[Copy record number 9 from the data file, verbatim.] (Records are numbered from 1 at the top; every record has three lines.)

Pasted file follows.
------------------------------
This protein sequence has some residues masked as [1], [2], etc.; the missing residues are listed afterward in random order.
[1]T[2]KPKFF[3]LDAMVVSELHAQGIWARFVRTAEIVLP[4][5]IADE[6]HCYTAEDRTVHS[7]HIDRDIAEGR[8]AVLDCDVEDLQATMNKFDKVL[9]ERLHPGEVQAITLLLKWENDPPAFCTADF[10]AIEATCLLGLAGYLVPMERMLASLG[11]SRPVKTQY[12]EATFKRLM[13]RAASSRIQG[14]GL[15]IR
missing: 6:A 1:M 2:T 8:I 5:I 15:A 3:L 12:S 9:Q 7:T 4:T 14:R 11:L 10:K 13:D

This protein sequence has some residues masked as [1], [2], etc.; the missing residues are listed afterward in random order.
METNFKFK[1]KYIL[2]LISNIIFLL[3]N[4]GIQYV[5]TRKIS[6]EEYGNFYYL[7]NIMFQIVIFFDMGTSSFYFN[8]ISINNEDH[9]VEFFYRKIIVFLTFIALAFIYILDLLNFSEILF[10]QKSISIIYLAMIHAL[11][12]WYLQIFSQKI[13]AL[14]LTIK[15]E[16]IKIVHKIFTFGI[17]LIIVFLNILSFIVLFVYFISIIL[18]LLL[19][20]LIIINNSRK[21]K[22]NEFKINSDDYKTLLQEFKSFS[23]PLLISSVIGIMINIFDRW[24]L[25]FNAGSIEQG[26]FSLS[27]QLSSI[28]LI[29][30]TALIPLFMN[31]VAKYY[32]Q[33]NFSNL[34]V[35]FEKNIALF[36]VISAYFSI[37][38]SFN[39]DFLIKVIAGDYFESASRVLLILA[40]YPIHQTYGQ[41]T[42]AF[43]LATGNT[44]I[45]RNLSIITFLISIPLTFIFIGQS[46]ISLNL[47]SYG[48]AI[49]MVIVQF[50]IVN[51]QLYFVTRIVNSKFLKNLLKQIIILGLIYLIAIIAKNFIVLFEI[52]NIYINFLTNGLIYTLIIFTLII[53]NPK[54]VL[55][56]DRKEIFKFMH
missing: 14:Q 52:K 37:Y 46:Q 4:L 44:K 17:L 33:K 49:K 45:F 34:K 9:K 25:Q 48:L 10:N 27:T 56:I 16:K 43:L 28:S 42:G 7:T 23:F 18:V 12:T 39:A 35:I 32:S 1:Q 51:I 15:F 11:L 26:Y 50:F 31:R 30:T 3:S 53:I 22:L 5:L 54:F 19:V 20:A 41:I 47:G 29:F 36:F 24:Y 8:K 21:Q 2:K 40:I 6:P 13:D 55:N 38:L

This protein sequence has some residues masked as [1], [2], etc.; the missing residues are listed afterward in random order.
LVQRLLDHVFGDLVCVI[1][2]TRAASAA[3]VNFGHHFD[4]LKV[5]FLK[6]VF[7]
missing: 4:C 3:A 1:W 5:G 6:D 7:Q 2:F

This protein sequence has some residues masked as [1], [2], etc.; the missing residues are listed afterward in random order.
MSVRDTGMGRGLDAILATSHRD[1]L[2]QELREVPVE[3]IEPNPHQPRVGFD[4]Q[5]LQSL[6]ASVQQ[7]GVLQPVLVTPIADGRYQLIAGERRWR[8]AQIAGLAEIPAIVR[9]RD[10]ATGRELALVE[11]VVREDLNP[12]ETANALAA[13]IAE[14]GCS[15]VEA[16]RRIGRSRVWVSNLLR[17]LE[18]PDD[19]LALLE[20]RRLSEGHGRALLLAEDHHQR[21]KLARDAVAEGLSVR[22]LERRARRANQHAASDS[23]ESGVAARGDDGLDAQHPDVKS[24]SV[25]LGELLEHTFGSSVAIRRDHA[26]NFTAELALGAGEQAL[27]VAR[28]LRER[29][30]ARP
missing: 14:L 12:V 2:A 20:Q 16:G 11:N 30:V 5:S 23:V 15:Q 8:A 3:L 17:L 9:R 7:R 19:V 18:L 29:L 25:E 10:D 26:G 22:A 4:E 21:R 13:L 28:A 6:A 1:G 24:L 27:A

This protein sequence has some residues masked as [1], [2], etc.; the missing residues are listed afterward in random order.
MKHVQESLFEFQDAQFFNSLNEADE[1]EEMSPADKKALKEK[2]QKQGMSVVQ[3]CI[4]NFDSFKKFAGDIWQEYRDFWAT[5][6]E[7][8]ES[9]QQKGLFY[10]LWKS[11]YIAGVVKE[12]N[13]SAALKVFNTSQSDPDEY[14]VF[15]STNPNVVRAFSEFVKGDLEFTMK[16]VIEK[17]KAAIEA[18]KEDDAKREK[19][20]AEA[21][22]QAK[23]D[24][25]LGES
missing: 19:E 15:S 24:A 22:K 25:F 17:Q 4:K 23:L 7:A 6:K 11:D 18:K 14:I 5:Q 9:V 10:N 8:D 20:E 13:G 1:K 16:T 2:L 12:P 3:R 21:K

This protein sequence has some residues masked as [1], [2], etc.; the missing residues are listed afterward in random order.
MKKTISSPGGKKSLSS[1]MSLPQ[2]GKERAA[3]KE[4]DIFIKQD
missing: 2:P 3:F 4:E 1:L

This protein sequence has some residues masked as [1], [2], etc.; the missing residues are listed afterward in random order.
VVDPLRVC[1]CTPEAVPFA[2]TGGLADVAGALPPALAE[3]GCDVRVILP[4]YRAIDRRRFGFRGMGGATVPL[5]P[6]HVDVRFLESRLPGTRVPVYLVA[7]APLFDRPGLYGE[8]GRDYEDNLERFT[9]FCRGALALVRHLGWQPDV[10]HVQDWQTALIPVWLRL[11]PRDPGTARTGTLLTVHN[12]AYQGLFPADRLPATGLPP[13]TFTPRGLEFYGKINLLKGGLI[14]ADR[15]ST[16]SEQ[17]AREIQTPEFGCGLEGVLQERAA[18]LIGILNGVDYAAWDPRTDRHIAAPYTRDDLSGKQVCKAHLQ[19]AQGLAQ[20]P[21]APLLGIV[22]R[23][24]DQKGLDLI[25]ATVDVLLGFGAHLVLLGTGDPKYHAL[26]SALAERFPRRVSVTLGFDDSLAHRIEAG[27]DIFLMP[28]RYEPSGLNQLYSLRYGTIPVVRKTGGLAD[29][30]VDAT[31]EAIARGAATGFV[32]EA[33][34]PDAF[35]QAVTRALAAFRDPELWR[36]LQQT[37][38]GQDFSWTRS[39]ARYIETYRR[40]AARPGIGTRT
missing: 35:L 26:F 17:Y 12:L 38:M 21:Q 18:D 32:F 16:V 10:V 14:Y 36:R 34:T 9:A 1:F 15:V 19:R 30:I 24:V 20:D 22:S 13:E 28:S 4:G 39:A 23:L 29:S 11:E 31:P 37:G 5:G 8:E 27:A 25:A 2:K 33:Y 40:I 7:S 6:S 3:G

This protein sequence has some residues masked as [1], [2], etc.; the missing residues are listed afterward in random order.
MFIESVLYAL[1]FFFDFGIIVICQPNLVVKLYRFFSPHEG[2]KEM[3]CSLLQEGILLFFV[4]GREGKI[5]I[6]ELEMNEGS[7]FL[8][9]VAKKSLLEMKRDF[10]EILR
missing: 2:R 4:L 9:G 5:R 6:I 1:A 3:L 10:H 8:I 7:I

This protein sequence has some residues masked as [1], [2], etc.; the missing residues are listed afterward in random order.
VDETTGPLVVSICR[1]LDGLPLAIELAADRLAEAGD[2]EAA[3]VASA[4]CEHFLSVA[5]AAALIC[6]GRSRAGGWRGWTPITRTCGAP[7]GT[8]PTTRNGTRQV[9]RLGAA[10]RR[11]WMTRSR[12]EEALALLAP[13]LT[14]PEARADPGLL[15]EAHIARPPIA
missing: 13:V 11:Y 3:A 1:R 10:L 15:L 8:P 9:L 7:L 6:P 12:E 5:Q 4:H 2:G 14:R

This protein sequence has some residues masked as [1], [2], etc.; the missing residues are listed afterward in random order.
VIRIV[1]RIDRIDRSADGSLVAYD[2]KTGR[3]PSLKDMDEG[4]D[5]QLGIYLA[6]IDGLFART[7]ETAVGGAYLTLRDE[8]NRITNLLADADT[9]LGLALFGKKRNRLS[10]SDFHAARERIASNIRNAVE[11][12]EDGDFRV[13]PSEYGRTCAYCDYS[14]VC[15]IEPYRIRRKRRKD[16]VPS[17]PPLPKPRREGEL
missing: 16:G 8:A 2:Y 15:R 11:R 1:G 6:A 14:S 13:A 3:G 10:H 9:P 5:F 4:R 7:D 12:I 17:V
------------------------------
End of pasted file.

This protein sequence has some residues masked as [1], [2], etc.; the missing residues are listed afterward in random order.
VDETTGPLVVSICR[1]LDGLPLAIELAADRLAEAGD[2]EAA[3]VASA[4]CEHFLSVA[5]AAALIC[6]GRSRAGGWRGWTPITRTCGAP[7]GT[8]PTTRNGTRQV[9]RLGAA[10]RR[11]WMTRSR[12]EEALALLAP[13]LT[14]PEARADPGLL[15]EAHIARPPIA
missing: 13:V 11:Y 3:A 1:R 10:L 15:L 8:P 9:L 7:L 6:P 12:E 5:Q 4:H 2:G 14:R